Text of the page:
Financial Education: The Pros and Cons to Using Credit

Credit is as American as apple pie. It represents an agreement you’re probably familiar with, in which you agree to pay someday for money you’re using now. But biting off too much can weigh you down.

Most adults have used credit instead of cash in the form of a credit card, a line of credit from a bank, or something else. Once the money is paid back – usually with interest – it becomes available again. This cycle of lending and borrowing has helped countless people achieve their dreams. Many of us wouldn’t have a home, a business, a car, or even a phone without it.

Whether you should rely on credit for everyday purchases is another question.

Bank Credit

There are lots of ways to build credit through different services at banks and other financial institutions. The benefits are clear: If you need money on an ongoing basis, a personal line of credit or a credit card is an option, and it comes with a price.

Credit history. One major benefit of credit is that, over time, it provides you with a form of financial buying power. Like it or not, we’re all being scored on our credit history. A decent credit score in the future means you’ll be able to qualify for better interest rates and lower finance charges. Because it shows you’re good for your word, it can translate to paying a smaller deposit for anything from a phone to an apartment.

Potential downsides. Any time something is loaned to you on credit, it’s important to remember that there are fees involved. Assuming you’ll be able to pay off debts can even be dangerous. Usually, the amount you owe only grows bigger the longer it takes to pay it back. A poor credit history will just make it harder to get loans, let alone pay off your debts, and that’s what you want to avoid.

Opting out. Some people opt out of the credit cycle by using other financial services that don’t involve accruing debt, due to a lack of funds or for practical reasons. By resisting the lure of loaned money, you might be avoiding a serious financial pitfall.

Credit Cards

Millions of Americans benefit from the convenience of credit cards. Because there’s a payment delay, they can be a necessary way of covering education or medical expenses – in other words, investments in our future.

Credit cards have three basic purposes:

  1. Convenience. You don’t need to carry cash.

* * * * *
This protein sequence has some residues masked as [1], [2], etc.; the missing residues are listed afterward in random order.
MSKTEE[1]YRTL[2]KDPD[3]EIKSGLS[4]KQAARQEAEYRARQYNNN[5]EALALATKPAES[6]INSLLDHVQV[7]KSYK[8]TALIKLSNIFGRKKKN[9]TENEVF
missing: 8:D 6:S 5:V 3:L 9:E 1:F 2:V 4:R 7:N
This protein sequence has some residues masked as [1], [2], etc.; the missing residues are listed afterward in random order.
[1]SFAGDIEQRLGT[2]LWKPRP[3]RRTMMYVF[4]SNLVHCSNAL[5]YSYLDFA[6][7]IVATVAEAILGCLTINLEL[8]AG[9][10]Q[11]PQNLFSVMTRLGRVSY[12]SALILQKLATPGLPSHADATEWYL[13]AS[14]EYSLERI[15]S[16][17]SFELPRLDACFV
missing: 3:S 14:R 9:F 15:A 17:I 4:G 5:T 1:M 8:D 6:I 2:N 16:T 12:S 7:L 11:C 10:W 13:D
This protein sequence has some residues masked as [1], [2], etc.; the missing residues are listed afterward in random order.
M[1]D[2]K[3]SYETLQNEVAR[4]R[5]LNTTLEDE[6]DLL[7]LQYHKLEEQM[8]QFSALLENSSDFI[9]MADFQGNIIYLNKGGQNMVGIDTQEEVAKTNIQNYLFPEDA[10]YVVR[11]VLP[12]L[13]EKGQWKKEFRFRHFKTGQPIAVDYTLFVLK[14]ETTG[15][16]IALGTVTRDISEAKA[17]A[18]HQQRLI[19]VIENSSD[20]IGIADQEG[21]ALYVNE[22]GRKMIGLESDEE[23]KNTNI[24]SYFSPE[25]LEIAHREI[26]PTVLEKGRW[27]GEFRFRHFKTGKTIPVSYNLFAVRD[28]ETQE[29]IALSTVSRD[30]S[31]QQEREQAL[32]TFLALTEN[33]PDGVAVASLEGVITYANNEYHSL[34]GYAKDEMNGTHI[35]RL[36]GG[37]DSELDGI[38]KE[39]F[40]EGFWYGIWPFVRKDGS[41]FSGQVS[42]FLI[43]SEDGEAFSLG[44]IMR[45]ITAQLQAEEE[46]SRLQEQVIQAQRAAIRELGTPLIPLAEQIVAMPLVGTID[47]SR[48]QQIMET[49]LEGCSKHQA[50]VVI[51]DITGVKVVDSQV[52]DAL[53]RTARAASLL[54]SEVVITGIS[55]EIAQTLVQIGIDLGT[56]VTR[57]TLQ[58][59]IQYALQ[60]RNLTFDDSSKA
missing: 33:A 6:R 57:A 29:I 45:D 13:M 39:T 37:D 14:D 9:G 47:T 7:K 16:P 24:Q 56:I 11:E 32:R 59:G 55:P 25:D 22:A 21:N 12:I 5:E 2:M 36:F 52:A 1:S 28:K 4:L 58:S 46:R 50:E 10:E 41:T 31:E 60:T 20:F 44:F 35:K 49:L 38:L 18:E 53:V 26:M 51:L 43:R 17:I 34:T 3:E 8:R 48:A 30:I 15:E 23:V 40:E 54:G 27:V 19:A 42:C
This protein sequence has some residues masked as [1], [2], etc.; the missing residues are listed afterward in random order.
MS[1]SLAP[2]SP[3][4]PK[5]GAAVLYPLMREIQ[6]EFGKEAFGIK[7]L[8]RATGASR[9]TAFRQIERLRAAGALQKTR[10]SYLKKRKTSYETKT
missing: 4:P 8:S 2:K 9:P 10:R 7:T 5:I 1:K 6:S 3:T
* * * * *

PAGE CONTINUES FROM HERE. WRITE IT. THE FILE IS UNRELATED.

2. Access. You can buy things before you have the money to pay for them.
  3. Credit history. You’re building a credit history that can help you get loans later on.

But the truth is that many people struggle to afford them. Almost half of Americans are carrying debt that they might not be able to pay off. If you’re on the fence about whether to open an account, make sure you understand the three biggest downsides:

  1. Self-control issues. If you don’t control your spending, it becomes a cycle that causes emotional stress and even more money problems later on.
  2. Compounded interest. Most credit cards charge late fees and compounded interest. That means a percent of what you owe gets added to your unpaid balance, so that you also pay interest on your interest. It’s like a punishment for over-spending.
  3. Worst case scenario. With too much unpaid debt, your card can be frozen. A debt collector could sue you or have your wages garnished.

You also want to avoid making poor choices that could lower your credit score and cause a future loan request to be denied.

Credit Card Cash Advance

If you’re a responsible credit card owner, there’s another perk to having one. Sometimes you need quick cash – say, for an emergency or other expense that won’t wait. A credit card cash advance is a way you can use your credit card to turn your credit into cash. Think of it as like a mini-loan. You’ll still have to pay that money back, and it’s not completely free. Make sure you understand the fees or other costs a cash advance could incur.

With any form of credit borrowing, the two questions you need to ask yourself are: Can you pay it back with interest? And, do you have the self-control? If the answer is no to either one of those questions, you may be better off sticking with traditional spending methods, at least for now. Why make a promise you can’t keep?

If you’re curious about getting quick cash through your credit card, call your nearest Currency Exchange location or stop on by to get more details on our Credit Card Cash Advance program. Whether or not credit is for you, our employees are experts in an array of financial products that can help you access your money quickly and painlessly.

Financial Education: The Pros and Cons to Using Credit

With over 350 locations, many open nights, weekends, and holidays (and several stores with 24/7 availability), you can rest easy knowing your financial needs can be taken care of when you need them most. We’re in the heart of every community. Don’t believe us? See for yourself.